“You’re not going to help us down the mountain?” I asked, incredulous, teetering with the load on my back, and wishing I’d paid more attention to the path on our way up. “You can’t get lost,” he said, studying me, wondering at my emotional reaction. He kept an eye on me then as I hesitantly sought footing down the mountain, with the heavy pack on my back and my right foot hurting from some earlier misstep. I suspected Bob went farther down with us than he had intended, because of me.
“Are you going to make it?” he asked me as I sat huffing and puffing on a log with Ed and Trudy, whereas David and Diane moved down more quickly on their own. “Yes. I just need to stop a lot and take it slow. I’m 51 you know.” “I’m 63,” said Trudy, and smiled. “Yes, but I have a desk job,” I said, kidding with her, but hurting and exhausted and feeling sick. The pack straps pressed down on my chest, compressing my lungs, while the muscles in my legs screamed for air. “I have a bad heart,” Trudy kidded back at me. I had no reply to that, just cursed myself for being overweight and apparently more out of shape than I realized. We continued down another 100 feet, climbing down tree roots and rock ledges, moving down the switchback path that was, really, fairly evident. We stopped to rest again. I didn’t know if I could continue. I didn’t know how much longer I could trust my legs.
“Let me carry your load,” Bob offered. “I do this all the time. You’re not used to it.” I considered his offer, as my heart beat loud in my ears, remembering how my thighs and knees, with each step down, had threatened to collapse. “No,” I told him, “that wouldn’t be fair.” I struggled to my feet. “Okay, then, I’ll leave you here. The rest is easier,” Bob said. “Thanks, Bob,” we told him. I shook his hand goodbye. As he headed back up the trail, I followed Ed and Trudy down the mountain. “You can pass us, if we are too slow for you,” Trudy said. “No, I’m fine with you guys. I need you to show me the way down.” They laughed, but I wasn’t completely kidding. Finally we reached the last rope climb, and could make out the road below us. Filthy and exhausted, my fingers, toes and thighs cramping, I drove slowly over the killer road, then faster on the wider, tree-lined gravel path, with the sun’s rays spotting the road and creating dust ghosts. Arriving at the hotel, I lay out my sparkling treasure on the bed, drank a bottle of gatorade, and thought, “Wow. I made it.”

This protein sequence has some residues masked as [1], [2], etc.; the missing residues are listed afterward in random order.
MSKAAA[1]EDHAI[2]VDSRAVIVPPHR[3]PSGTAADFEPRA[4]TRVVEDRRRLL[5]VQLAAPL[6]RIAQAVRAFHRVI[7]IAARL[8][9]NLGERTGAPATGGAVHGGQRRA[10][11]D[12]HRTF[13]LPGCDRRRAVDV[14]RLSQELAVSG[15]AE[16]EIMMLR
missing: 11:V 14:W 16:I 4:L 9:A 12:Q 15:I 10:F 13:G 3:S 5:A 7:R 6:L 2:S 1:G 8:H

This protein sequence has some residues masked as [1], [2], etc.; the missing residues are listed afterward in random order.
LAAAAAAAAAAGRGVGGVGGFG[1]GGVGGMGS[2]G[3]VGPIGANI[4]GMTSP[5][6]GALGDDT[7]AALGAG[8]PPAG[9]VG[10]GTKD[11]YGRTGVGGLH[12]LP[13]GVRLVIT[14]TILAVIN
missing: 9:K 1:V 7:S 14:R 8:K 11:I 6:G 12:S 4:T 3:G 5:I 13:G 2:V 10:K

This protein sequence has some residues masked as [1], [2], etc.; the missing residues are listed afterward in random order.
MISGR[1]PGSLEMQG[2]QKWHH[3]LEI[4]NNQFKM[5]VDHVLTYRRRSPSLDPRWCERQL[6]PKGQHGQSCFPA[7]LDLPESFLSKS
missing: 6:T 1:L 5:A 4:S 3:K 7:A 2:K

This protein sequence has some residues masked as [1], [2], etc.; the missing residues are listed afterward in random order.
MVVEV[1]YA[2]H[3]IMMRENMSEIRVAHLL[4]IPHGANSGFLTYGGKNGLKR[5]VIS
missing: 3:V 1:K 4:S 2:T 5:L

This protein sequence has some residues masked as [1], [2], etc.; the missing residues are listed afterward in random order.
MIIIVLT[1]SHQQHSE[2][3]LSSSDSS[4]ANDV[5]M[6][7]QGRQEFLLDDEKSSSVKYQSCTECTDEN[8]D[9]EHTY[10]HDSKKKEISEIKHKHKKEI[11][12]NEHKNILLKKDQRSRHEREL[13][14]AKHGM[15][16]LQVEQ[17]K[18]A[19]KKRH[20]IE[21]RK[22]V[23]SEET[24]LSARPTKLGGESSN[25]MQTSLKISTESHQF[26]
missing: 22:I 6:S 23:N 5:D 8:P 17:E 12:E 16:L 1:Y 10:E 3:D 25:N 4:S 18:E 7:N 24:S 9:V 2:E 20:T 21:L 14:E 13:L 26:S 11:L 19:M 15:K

Ray, I was so nervous for you. It was so beautiful there, but so dangerous. I didn’t realize you had to rope climb. I guess you should have let Bob carry down the load after all…;) Just kidding, you did good. It was quite an adventure